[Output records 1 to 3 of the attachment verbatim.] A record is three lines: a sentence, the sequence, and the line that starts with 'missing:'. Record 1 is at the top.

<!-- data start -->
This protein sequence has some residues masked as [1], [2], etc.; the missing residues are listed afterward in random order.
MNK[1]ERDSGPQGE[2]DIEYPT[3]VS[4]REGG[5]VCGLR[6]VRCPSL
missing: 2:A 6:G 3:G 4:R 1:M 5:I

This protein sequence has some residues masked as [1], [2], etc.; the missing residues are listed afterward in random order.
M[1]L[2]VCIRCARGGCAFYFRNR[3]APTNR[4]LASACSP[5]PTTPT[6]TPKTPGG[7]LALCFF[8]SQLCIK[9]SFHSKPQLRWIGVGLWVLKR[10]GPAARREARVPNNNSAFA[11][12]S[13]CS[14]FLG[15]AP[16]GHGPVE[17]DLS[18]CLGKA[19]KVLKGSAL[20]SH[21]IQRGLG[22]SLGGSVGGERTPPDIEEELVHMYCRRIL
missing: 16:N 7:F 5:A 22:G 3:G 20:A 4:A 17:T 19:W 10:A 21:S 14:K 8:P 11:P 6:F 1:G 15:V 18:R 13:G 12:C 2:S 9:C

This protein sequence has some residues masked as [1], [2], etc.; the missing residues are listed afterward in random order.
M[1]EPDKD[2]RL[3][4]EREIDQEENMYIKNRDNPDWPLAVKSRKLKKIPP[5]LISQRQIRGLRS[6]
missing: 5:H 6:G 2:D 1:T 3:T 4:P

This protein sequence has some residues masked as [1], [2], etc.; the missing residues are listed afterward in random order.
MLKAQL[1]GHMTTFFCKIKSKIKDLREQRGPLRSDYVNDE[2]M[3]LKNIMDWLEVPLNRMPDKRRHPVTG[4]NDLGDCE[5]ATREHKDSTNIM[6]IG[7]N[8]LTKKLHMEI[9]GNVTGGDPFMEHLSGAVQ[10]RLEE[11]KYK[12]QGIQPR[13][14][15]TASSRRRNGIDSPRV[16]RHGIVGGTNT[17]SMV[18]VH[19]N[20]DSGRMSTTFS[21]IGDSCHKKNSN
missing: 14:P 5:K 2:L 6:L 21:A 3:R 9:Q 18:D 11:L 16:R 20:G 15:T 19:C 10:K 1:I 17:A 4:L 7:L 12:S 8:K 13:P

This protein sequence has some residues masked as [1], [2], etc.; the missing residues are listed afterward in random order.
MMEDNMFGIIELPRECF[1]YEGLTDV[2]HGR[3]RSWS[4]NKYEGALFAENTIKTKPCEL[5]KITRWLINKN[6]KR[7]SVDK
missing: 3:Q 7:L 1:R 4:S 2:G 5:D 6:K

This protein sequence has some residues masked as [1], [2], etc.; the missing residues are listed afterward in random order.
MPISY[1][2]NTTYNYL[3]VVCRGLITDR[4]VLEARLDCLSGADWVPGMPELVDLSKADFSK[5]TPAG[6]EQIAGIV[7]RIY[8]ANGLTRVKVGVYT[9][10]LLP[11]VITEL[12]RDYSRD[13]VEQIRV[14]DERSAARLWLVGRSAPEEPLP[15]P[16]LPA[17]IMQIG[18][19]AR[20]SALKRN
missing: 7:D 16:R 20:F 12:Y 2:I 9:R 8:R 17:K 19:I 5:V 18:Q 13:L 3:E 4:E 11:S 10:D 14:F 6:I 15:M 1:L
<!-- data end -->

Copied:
This protein sequence has some residues masked as [1], [2], etc.; the missing residues are listed afterward in random order.
MNK[1]ERDSGPQGE[2]DIEYPT[3]VS[4]REGG[5]VCGLR[6]VRCPSL
missing: 2:A 6:G 3:G 4:R 1:M 5:I

This protein sequence has some residues masked as [1], [2], etc.; the missing residues are listed afterward in random order.
M[1]L[2]VCIRCARGGCAFYFRNR[3]APTNR[4]LASACSP[5]PTTPT[6]TPKTPGG[7]LALCFF[8]SQLCIK[9]SFHSKPQLRWIGVGLWVLKR[10]GPAARREARVPNNNSAFA[11][12]S[13]CS[14]FLG[15]AP[16]GHGPVE[17]DLS[18]CLGKA[19]KVLKGSAL[20]SH[21]IQRGLG[22]SLGGSVGGERTPPDIEEELVHMYCRRIL
missing: 16:N 7:F 5:A 22:G 3:G 20:A 4:A 17:T 19:W 10:A 21:S 14:K 8:P 11:P 6:F 1:G 15:V 18:R 13:G 12:C 2:S 9:C

This protein sequence has some residues masked as [1], [2], etc.; the missing residues are listed afterward in random order.
M[1]EPDKD[2]RL[3][4]EREIDQEENMYIKNRDNPDWPLAVKSRKLKKIPP[5]LISQRQIRGLRS[6]
missing: 5:H 6:G 2:D 1:T 3:T 4:P